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     Volume 2 Issue 5 | March 3, 2007 |


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Learner's Club

Idioms connected with the world of worky

Idioms are phrases or expressions of a given language where the meaning is not literal but figurative. If you translate an idiom literally into another language, it probably won't retain the same meaning. Also, the origins of an idiom may be steeped in its culture; therefore it is a reference outsiders may find hard to understand. Nevertheless, these are crucial if we are to get good at communicating in English. Here are some.

Hiring and firing

take on = hire someone: "They're taking on more than 500 people at the canning factory."
get the boot = be fired: "She got the boot for being lazy."
give someone the sack = fire someone: "He was given the sack for stealing."

give someone their marching orders = fire someone: "After the argument, he was given his marching orders."
How do you work?
get your feet under the table = get settled in: "It only took him a week to get his feet under the table, then he started to make changes."
burn the candle at both ends = work day and night at something: "He's been burning the candle at both ends to finish this project."
knuckle under = stop wasting time and start working: "The sooner you knuckle under and start work, the better."
put pen to paper = start writing: "She finally put pen to paper and wrote the letter."

work all the hours that God sends = work as much as possible: "She works all the hours that God sends to support her family."
work your fingers to the bone = work very hard: "I work my fingers to the bone for you."
go the extra mile = do more than is expected of you: "She's a hard worker and always goes the extra mile."
pull your weight = do your fair share of the work: "He's a good team worker and always pulls his weight."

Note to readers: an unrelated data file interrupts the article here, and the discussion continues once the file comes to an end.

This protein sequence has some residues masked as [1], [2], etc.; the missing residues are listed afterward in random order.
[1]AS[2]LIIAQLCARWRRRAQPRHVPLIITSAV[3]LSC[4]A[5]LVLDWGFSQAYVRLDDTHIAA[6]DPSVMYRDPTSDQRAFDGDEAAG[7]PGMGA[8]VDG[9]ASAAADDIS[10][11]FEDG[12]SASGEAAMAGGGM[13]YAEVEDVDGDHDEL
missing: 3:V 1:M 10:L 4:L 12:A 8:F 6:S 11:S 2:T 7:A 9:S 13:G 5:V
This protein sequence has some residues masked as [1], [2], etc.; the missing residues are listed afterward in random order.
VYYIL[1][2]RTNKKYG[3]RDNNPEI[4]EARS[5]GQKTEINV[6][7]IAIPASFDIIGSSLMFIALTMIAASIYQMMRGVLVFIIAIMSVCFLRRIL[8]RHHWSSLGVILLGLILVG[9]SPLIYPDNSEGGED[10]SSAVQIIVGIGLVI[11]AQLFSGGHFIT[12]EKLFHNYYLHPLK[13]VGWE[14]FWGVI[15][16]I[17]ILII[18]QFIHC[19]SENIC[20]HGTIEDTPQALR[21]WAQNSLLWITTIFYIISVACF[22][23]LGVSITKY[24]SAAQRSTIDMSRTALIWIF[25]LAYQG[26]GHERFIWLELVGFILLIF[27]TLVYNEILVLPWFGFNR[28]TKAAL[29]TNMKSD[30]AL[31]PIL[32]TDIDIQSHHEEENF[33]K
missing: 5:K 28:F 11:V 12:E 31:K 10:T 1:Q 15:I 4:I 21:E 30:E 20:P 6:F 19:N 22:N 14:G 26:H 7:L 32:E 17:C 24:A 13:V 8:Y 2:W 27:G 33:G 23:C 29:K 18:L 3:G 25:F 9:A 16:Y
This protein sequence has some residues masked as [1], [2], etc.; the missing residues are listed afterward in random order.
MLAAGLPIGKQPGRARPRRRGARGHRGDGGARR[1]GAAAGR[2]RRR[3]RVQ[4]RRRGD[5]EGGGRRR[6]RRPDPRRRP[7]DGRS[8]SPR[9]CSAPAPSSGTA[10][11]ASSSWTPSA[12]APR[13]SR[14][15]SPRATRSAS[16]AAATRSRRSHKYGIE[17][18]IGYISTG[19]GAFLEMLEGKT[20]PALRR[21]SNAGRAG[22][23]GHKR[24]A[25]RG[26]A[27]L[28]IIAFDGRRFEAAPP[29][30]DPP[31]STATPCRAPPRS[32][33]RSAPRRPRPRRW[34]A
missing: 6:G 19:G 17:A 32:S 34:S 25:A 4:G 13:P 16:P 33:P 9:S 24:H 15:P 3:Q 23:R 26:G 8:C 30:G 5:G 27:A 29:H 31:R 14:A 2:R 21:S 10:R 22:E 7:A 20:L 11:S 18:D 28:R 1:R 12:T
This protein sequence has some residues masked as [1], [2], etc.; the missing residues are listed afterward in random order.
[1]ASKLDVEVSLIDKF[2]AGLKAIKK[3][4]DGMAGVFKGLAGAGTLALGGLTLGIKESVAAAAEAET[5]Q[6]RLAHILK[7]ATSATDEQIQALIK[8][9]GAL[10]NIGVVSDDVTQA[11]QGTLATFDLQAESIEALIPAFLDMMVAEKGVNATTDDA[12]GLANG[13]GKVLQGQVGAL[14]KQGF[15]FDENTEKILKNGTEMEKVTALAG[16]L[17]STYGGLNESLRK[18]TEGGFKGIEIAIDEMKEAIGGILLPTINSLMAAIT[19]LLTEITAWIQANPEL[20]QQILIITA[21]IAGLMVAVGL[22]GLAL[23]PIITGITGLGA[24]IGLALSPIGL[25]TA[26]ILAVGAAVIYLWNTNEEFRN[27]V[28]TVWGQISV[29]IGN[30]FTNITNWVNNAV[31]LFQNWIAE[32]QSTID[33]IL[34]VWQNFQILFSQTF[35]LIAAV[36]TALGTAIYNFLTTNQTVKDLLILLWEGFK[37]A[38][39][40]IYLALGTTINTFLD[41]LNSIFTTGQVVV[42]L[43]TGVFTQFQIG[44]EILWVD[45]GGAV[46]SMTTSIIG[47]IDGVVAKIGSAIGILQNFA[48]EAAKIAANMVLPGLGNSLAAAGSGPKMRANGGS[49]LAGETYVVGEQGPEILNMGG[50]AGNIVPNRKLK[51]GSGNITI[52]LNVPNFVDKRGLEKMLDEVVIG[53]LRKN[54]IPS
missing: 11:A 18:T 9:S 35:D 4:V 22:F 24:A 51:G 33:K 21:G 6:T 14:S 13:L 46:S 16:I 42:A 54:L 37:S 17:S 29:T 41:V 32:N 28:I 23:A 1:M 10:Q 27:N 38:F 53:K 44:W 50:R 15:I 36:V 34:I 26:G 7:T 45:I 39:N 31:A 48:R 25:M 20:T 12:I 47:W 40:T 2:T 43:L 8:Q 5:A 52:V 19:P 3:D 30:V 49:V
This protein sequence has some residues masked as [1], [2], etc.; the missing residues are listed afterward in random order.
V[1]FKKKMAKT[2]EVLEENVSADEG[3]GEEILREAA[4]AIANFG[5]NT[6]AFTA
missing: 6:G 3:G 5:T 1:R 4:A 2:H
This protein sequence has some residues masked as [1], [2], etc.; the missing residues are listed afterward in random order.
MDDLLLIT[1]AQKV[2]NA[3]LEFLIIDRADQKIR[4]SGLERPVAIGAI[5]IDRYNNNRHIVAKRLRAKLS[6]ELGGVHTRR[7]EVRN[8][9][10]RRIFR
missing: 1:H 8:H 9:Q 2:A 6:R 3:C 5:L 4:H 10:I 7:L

pull your socks up = make a better effort: "You'll have to pull your socks up and work harder if you want to impress the boss!"
put your feet up = relax: "At last that's over - now I can put my feet up for a while."

Office politics and relationships

get on the wrong side of someone = make someone dislike you: "Don't get on the wrong side of him. He's got friends in high places!"
butter someone up = be very nice to someone because you want something: "If you want a pay rise, you should butter up the boss."
the blue-eyed boy = a person who can do nothing wrong: "John is the blue-eyed boy at the moment - he's making the most of it!"
get off on the wrong foot = start off badly with someone: "You got off on the wrong foot with him - he hates discussing office politics."
be in someone's good (or bad) books = be in favour (or disfavour) with someone: "I'm not in her good books today - I messed up her report."
a mover and shaker = someone whose opinion is respected: "He's a mover and shaker in the publishing world."
pull a few strings = use your influence for something: "I had to pull a few strings to get this assignment."
take the rap for something = take the blame for something: "They made a mistake, but we had to take the rap for it."
call in a favour = ask someone to return a favour: "I need a holiday - I'm going to call in a few favours and ask the others to cover for me."
put your cards on the table = tell people what you want: "You have to put your cards on the table and tell her that you want a pay rise!"
beat around the bush = not say exactly what you want: "Tell me - don't beat around the bush!"
sit on the fence = be unable to decide about something: "When there are arguments, she just sits on the fence and says nothing."

pass the buck = pass on responsibility to someone else: "The CEO doesn't pass the buck. In fact, he often says "the buck stops here!"
take someone under your wing = look after someone: "When he was taken on, Sarah took him under her wing."
show someone the ropes = show someone how things are done: "My predecessor showed me the ropes, so I felt quite confident."
be thrown in at the deep end = not get any advice or support: "He was thrown in at the deep end with his new job. No-one helped him at all."
a them and us situation = when you (us) are opposed to "them": "The atmosphere between the two departments is terrible. There's a real them and us situation."



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